Review: Smote ‘Genog’

Having cleared my decks review wise and with the only album on my books not due for a while, I decided to hit up the bossman to see if he had anything in the meanwhile which could help keep me out of mischief. Enter Smote, a Newcastle-Upon-Tyne outfit led by Daniel Foggin, whose previous album 2021’s Drommon was covered by our very own Harry Holmes who described said release as delivering ‘head-down psych conjuring, where the spiral turns ever inward, even as the noise reaches outward’, a description that certainly helped to rouse my curiosity. Add to this the fact that the band have played prominent festivals such as Le Guess Who, Brave Exhibitions and Roadburn, you have all the ingredients of an exciting listening prospect.

Smote 'Genog'

Anyone familiar with my reviewing style, or who has a passing knowledge of it, should be aware by now of the importance I place on artwork and Genog are no exception to the rule. An obscure figure threshing wheat on the cover (apologies if this is incorrect, I’m a city boy despite living not far from the Lake District), gives one an indication of the pastoral folk-influenced music potentially in store for us.

The title track Genog opens with the kind of psychedelic acid rock that one may have gotten from krautrock legends Amon Düül, especially during their more hippified first incarnation and on albums such as Psychedelic Underground. That droning repetition is ever prevalent as it was with a lot of the bands from the krautrock movement; itself a reaction to both American artists whose unhealthy obsession with blues-based rock was becoming tiresome or even worse, the inanities of German schlager music. The track is a lengthy piece at well over ten minutes and opens the album in a meditative and engrossing fashion.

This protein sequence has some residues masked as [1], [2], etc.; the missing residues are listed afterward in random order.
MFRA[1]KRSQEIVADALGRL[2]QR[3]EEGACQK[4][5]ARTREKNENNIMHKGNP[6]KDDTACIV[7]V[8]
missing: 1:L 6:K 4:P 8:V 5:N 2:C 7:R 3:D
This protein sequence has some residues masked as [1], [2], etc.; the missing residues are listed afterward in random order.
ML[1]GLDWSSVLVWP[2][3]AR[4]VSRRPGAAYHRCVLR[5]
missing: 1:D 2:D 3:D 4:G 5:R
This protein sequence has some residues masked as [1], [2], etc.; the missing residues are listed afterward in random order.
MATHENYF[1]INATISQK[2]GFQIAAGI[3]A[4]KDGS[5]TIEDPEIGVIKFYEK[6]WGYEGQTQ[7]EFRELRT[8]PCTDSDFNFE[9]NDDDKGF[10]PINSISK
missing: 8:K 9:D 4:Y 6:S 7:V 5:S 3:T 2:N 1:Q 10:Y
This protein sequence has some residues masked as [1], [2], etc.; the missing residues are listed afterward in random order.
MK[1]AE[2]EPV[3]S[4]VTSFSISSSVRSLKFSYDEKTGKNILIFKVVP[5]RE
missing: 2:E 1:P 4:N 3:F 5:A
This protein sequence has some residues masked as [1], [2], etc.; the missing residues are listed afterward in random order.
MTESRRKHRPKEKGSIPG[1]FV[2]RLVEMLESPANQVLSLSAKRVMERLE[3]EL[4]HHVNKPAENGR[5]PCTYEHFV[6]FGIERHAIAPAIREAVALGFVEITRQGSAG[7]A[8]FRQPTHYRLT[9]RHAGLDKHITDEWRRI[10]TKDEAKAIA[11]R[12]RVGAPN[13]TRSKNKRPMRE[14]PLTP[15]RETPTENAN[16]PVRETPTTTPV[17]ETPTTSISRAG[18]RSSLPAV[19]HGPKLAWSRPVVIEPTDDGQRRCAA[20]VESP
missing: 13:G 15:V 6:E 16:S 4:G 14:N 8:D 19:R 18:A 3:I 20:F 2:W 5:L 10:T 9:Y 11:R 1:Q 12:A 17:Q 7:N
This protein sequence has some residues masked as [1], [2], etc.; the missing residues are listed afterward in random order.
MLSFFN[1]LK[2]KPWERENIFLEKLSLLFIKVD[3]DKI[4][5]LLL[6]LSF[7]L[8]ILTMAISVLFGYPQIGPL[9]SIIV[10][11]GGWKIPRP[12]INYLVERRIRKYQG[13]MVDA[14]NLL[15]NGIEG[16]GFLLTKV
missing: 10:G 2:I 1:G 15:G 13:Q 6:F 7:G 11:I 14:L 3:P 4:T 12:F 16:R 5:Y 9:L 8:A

Hlaf (old English for bread/loaf) is musically reminiscent of traditional English folk, thus reflecting the old-worldly sentiments implied by the track’s title, but with some additional psych freak-out moments ala Sunburned Hand Of The Man, which is unexpectedly welcome. Fenhop is a sonic joy with Swans style tribal drumming that reminds one of that band’s more reunion themed output, as well as the use of a flute that recalls the ominous folk heard on The Wicker Man soundtrack, all that is missing is Lord Summerisle and his acolytes.

psychedelic acid rock that one may have gotten from krautrock legends Amon Düül…

Lof in comparison to its predecessors is far heavier and its description in the album’s promotional notes ring true when it states it’s ‘driven by an ominous and bewitching central riff’, a similar vibe to what one would associate with bands such as OM and even Earthless. It also mines a similar ground to the much missed (by me anyway) Tucson psychedelic rock outfit Black Sun Ensemble, RIP Jesus Acedo. A very different piece compared to its predecessors but no less fantastic.

Banhus seemingly follows a similar sonic trajectory but is a little more restrained by comparison, akin to a more exciting version of post-rock and bands such as Godspeed You! Black Emperor. Anthroprophh and perhaps even fellow Geordies/labelmates Pigs x 7 also spring to mind, albeit a less chaotic and aggressive version. A tripped out and blissful way with which to conclude the album.

I loved every minute of Genog, which, in my opinion, also helped solidify Rocket Recordings status and reputation as one of the most important working labels doing the rounds who release some of the most interesting and challenging music currently out there. On the back of Genog then I will gladly be investigating more of Smote‘s catalogue.

Label: Rocket Recordings
Band Links: Bandcamp | Instagram

Scribed by: Reza Mills